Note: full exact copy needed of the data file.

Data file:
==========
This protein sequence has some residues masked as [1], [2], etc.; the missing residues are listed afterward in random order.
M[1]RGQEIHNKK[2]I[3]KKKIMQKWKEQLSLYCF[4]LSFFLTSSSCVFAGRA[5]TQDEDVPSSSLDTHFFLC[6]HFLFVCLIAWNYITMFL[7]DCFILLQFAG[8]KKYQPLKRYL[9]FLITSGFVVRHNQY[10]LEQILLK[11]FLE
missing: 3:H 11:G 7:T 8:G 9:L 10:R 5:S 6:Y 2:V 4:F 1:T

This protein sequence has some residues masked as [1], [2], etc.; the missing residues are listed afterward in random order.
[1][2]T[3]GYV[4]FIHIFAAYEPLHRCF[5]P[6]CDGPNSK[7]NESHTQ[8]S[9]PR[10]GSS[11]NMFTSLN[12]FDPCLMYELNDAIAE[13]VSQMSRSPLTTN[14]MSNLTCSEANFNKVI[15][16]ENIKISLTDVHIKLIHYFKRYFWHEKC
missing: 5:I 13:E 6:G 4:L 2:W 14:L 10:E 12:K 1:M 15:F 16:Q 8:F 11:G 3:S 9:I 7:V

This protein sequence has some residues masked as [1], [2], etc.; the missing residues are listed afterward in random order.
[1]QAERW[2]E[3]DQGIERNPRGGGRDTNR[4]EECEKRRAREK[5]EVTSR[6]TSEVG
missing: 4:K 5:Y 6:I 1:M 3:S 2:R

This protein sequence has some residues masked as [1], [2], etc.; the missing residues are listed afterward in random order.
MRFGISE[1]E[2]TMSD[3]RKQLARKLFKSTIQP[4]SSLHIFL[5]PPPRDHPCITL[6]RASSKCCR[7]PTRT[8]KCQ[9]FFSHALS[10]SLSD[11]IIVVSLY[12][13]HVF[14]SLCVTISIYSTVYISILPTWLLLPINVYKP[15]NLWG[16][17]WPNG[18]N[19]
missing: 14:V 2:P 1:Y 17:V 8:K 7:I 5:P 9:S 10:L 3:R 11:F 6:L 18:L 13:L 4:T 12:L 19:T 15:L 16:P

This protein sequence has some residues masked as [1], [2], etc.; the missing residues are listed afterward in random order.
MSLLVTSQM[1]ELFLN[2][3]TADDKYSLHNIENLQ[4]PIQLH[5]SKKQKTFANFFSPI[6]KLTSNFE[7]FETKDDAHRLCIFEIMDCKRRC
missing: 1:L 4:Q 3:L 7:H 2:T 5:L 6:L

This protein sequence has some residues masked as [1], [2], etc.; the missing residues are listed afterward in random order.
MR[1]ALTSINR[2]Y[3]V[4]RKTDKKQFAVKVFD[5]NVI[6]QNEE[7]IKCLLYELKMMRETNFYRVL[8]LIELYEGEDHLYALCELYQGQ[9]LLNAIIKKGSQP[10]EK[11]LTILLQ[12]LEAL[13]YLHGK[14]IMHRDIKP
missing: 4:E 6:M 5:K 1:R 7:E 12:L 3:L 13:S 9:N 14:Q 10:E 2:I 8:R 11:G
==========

This protein sequence has some residues masked as [1], [2], etc.; the missing residues are listed afterward in random order.
M[1]RGQEIHNKK[2]I[3]KKKIMQKWKEQLSLYCF[4]LSFFLTSSSCVFAGRA[5]TQDEDVPSSSLDTHFFLC[6]HFLFVCLIAWNYITMFL[7]DCFILLQFAG[8]KKYQPLKRYL[9]FLITSGFVVRHNQY[10]LEQILLK[11]FLE
missing: 3:H 11:G 7:T 8:G 9:L 10:R 5:S 6:Y 2:V 4:F 1:T

This protein sequence has some residues masked as [1], [2], etc.; the missing residues are listed afterward in random order.
[1][2]T[3]GYV[4]FIHIFAAYEPLHRCF[5]P[6]CDGPNSK[7]NESHTQ[8]S[9]PR[10]GSS[11]NMFTSLN[12]FDPCLMYELNDAIAE[13]VSQMSRSPLTTN[14]MSNLTCSEANFNKVI[15][16]ENIKISLTDVHIKLIHYFKRYFWHEKC
missing: 5:I 13:E 6:G 4:L 2:W 14:L 10:E 12:K 1:M 15:F 16:Q 8:F 11:G 3:S 9:I 7:V

This protein sequence has some residues masked as [1], [2], etc.; the missing residues are listed afterward in random order.
[1]QAERW[2]E[3]DQGIERNPRGGGRDTNR[4]EECEKRRAREK[5]EVTSR[6]TSEVG
missing: 4:K 5:Y 6:I 1:M 3:S 2:R

This protein sequence has some residues masked as [1], [2], etc.; the missing residues are listed afterward in random order.
MRFGISE[1]E[2]TMSD[3]RKQLARKLFKSTIQP[4]SSLHIFL[5]PPPRDHPCITL[6]RASSKCCR[7]PTRT[8]KCQ[9]FFSHALS[10]SLSD[11]IIVVSLY[12][13]HVF[14]SLCVTISIYSTVYISILPTWLLLPINVYKP[15]NLWG[16][17]WPNG[18]N[19]
missing: 14:V 2:P 1:Y 17:V 8:K 7:I 5:P 9:S 10:L 3:R 11:F 6:L 18:L 13:L 4:T 12:L 19:T 15:L 16:P

This protein sequence has some residues masked as [1], [2], etc.; the missing residues are listed afterward in random order.
MSLLVTSQM[1]ELFLN[2][3]TADDKYSLHNIENLQ[4]PIQLH[5]SKKQKTFANFFSPI[6]KLTSNFE[7]FETKDDAHRLCIFEIMDCKRRC
missing: 1:L 4:Q 3:L 7:H 2:T 5:L 6:L

This protein sequence has some residues masked as [1], [2], etc.; the missing residues are listed afterward in random order.
MR[1]ALTSINR[2]Y[3]V[4]RKTDKKQFAVKVFD[5]NVI[6]QNEE[7]IKCLLYELKMMRETNFYRVL[8]LIELYEGEDHLYALCELYQGQ[9]LLNAIIKKGSQP[10]EK[11]LTILLQ[12]LEAL[13]YLHGK[14]IMHRDIKP
missing: 4:E 6:M 5:K 1:R 7:E 12:L 3:L 13:S 9:N 14:Q 10:E 2:I 8:R 11:G